Timeline Tuesday is a continuing series, looking back at hairstyles and trends of the past, to draw inspiration for the future. Check in every Tuesday for style ideas that build on retro looks to create new profiles, and get how-to instructions and tips every Thursday.
Without a doubt, the 1960s were the biggest decade of change in American history. The Vietnam War and protests, the counterculture movement, the Civil Rights movement and legislation – everything in the country seemed to get turned upside-down. This is no less true for fashion and hairstyles; the hairstyles of the 60s showed the same revolution, as stylists nationwide picked away at the status quo to create more audacious new looks. Here are some of the most iconic styles of the era, and the women who wore them:
At the beginning of the decade, beehive hairstyles were all the rage, as were other sky-high, structured coifs. Mothers, working women, and singing sensations alike all rocked the beehive updo in some form or fashion.
The same as a beehive to the untrained eye, a bouffant is actually a very different style. Whereas a beehive is actually an updo – all of the hair is swept up into the style – a bouffant is more flexible, and does not actually have to require the hair to be pulled up into a bun or ponytail of any kind. Probably more aptly described as a “hump,” the bouffant adds height and drama to many styles, and can be created in a number of ways. First Lady Jackie Kennedy, one of the leading style icons of the era, sported hers lower and more demure than others, with a short, face-hugging snip, while pop singers like the Supremes styled theirs toward the stars.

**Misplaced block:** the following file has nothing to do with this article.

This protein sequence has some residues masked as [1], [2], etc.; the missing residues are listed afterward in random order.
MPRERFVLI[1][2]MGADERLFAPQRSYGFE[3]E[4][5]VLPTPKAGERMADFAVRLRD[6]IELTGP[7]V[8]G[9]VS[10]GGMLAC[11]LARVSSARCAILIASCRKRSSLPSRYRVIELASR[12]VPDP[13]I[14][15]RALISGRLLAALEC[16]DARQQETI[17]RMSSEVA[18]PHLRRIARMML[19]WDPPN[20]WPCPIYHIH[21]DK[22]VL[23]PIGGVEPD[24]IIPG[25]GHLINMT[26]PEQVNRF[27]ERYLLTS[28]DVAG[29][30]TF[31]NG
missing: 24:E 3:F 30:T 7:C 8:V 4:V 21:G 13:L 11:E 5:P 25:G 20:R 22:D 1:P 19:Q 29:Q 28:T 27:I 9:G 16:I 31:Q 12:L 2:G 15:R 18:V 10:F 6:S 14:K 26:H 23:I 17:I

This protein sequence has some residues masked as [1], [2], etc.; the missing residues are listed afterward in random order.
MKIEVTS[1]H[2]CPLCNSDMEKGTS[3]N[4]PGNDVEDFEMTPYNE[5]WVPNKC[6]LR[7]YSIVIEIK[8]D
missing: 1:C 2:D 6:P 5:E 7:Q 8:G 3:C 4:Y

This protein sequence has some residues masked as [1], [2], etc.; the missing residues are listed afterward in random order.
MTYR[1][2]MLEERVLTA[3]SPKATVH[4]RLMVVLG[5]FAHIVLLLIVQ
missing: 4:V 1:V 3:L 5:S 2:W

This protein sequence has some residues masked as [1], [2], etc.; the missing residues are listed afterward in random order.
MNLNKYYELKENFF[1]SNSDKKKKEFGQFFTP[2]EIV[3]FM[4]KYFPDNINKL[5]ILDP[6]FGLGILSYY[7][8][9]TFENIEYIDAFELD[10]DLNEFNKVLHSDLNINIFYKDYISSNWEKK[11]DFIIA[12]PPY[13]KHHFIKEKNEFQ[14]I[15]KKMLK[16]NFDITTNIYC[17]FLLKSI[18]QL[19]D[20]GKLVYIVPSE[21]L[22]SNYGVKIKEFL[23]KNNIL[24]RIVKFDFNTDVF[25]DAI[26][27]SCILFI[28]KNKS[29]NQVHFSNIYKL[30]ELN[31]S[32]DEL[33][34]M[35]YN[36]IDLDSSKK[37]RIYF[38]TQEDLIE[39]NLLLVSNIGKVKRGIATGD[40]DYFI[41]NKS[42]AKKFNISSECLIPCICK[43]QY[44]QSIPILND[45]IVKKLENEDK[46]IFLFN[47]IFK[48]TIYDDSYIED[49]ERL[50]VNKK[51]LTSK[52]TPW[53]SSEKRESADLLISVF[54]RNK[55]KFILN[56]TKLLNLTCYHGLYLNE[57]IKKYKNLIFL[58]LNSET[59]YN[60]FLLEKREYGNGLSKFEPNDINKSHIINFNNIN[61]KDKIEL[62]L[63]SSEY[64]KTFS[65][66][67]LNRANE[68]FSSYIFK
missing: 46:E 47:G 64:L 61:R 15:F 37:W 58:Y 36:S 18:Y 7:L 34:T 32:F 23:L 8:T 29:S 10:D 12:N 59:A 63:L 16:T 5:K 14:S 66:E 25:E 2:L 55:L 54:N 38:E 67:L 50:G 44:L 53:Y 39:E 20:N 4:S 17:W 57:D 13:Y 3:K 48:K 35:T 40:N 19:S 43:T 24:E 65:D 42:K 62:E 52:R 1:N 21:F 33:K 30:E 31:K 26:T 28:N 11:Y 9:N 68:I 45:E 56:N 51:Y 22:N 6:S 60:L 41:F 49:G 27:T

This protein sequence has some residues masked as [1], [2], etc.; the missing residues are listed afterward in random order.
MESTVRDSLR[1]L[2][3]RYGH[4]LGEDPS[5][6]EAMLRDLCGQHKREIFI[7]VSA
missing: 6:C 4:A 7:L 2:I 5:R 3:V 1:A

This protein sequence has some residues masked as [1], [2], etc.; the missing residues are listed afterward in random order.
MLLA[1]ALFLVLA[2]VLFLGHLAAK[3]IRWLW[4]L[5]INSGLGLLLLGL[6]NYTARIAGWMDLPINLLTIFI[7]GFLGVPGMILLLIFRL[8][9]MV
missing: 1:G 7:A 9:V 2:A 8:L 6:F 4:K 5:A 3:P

Somewhat of a holdover from the 50s, the flip was a staple hairstyle for women of all races as they went about their everyday living, working, and studying. While many photos from the 60s show that most women combined styles – say, for example, their flip had a bouffant top – the basis of the flip is super-simple and easy to translate into the modern day: the only requirement is that the ends of the hair turn upwards, instead of downwards. Vary the definition and size of the end curl for a more or less retro feel.
By now, it’s obvious that a good number of 60s hairstyles were fairly conservative and structured, framing the face tightly and using lots of hairspray to hold curls in place. However, on the other side of the political aisle, a whole ‘nother hair world was developing. Peace and Civil Rights activists, college students, and a good deal of the youth embraced a much looser, more relaxed style. Inspired by musicians like Janis Joplin, these so-called hippies let their hair flow free, loose, and long, something that had – surprisingly – never been a big hit on the style scene before. The hippies’ all-natural locks, parted down the middle and usually accessorized with a headband, became a symbol of freedom, as women showed that straight, simple hair could be beautiful, too.
We couldn’t possibly discuss 60s hairstyles without mentioning British supermodel Twiggy’s super-short crop. From its first appearance on magazine covers, Twiggy’s snip put short hair styles more and more in demand all over the world, and especially in the United States. With the women’s movement just starting to spark, and more and more women working to support themselves, the ease and glamour of short-yet-still-pretty hair led many women to make the chop.
Coming Thursday, get turned on to how to style your hair in one of these styles, with a modern twist. Can you guess which one?
Take care of yourselves,